Posted: Mar 25, 2014 5:48 PM by Jason Newton
Updated: Mar 25, 2014 6:51 PM
BATON ROUGE - Ralliers at the state Capitol Tuesday focused attention on what they call predatory lending by payday loan companies.
"This is a moral issue," said Senator Sharon Weston Broome, D-Baton Rouge. "What is happening to the people of our state is criminal."
Lawmakers pledged to also fight for bills that would limit the industries profits.
"I will file a bill that will put predatory lenders charging more than 45% in jail and/or fine of $10,000," said Senator Ben Nevers, D-Bogalusa.
The political pledge was fueled by the true stories of working people trapped in what they called an endless cycle of debt.
"I borrowed $300 back in 1995 and ended up paying more than $4,000 back," said Penny Fisher from the podium. "Took me years to do it. And I'm not happy about it."
Baton Rouge resident Dana Jones said her troubles started when her mother had a nervous breakdown. With no insurance prescription costs were out of reach, and she turned to a payday loan for help.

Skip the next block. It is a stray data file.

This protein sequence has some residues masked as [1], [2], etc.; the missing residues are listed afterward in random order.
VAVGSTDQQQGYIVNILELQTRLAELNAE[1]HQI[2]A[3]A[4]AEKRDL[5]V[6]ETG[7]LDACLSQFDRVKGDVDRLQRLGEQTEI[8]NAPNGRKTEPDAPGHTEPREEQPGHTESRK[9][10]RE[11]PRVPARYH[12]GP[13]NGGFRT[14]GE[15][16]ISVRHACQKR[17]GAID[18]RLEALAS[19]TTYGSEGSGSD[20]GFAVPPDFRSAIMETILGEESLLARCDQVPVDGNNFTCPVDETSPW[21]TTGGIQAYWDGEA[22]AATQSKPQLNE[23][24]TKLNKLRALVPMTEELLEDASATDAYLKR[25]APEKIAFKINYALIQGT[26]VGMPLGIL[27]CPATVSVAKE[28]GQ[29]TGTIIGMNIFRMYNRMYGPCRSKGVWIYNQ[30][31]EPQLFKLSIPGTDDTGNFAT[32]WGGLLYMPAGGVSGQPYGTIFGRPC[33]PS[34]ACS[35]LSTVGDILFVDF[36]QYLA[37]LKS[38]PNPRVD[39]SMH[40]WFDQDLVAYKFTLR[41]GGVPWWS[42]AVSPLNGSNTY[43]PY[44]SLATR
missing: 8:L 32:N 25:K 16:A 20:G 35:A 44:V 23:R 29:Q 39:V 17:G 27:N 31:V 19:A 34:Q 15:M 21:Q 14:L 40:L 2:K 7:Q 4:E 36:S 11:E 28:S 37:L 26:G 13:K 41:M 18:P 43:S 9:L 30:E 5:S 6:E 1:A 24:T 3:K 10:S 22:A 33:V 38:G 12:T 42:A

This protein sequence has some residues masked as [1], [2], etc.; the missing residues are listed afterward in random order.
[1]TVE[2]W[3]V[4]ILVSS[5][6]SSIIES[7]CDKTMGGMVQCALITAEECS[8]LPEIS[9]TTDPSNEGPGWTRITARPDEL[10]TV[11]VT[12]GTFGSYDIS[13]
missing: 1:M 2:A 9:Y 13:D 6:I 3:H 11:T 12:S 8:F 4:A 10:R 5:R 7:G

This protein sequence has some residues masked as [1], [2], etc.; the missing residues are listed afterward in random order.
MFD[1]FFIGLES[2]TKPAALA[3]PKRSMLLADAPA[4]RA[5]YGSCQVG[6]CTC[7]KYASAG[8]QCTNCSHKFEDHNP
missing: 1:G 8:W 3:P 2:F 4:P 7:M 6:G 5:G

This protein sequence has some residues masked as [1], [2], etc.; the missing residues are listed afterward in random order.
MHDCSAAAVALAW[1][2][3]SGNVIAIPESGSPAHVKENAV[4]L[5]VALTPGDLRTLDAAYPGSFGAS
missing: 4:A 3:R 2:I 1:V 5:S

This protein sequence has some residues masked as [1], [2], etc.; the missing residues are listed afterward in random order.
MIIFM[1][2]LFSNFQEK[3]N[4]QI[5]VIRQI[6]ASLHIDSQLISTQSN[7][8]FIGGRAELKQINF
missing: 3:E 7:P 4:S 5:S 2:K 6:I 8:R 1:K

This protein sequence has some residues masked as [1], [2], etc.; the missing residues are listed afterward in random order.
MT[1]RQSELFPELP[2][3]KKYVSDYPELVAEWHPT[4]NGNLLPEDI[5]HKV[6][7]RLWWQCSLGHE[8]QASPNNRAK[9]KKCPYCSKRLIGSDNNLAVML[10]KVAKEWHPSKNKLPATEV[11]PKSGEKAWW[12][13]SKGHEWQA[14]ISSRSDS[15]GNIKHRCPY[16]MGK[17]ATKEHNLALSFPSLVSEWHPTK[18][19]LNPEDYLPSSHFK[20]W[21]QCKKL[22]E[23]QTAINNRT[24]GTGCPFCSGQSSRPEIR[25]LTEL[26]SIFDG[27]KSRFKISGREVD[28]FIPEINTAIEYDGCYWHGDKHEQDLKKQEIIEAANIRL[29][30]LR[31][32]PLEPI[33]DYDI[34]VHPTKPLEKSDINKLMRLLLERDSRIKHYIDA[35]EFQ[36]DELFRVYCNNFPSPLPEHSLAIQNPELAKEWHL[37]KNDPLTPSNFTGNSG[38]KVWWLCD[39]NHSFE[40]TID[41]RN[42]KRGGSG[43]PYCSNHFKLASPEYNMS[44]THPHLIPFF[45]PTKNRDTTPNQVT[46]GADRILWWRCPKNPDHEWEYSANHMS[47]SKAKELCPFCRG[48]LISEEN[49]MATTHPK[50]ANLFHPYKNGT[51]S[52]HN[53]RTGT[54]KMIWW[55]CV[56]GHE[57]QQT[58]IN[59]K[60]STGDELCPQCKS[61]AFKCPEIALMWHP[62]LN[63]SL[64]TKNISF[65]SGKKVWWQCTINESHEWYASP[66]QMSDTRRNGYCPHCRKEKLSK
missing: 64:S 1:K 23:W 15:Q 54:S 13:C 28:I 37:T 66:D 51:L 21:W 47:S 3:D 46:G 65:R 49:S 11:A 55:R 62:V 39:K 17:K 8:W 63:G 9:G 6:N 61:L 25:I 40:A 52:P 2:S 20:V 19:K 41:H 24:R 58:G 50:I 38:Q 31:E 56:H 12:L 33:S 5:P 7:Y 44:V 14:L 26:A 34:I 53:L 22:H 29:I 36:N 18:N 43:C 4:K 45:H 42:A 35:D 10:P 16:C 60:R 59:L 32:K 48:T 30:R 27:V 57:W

"It's that you just don't know," Jones said. "They portray it like they're going to help. The things they don't tell you is what hurts you."
It took her 12 years to get out of debt from that initial loan. She promises to never set foot in another payday loan store again.
"Go to a family member, church, go somewhere other than a payday loan," Jones said. "Because once you enter, it's almost impossible to get out."
A statement from a payday loan advocacy group called the Community Financial Services Association said putting strict regulations on their industry does not eliminate consumer need. They said it only forces a person to resort to risky deals from unlicensed lenders out of the country, who may be trying to scam consumers.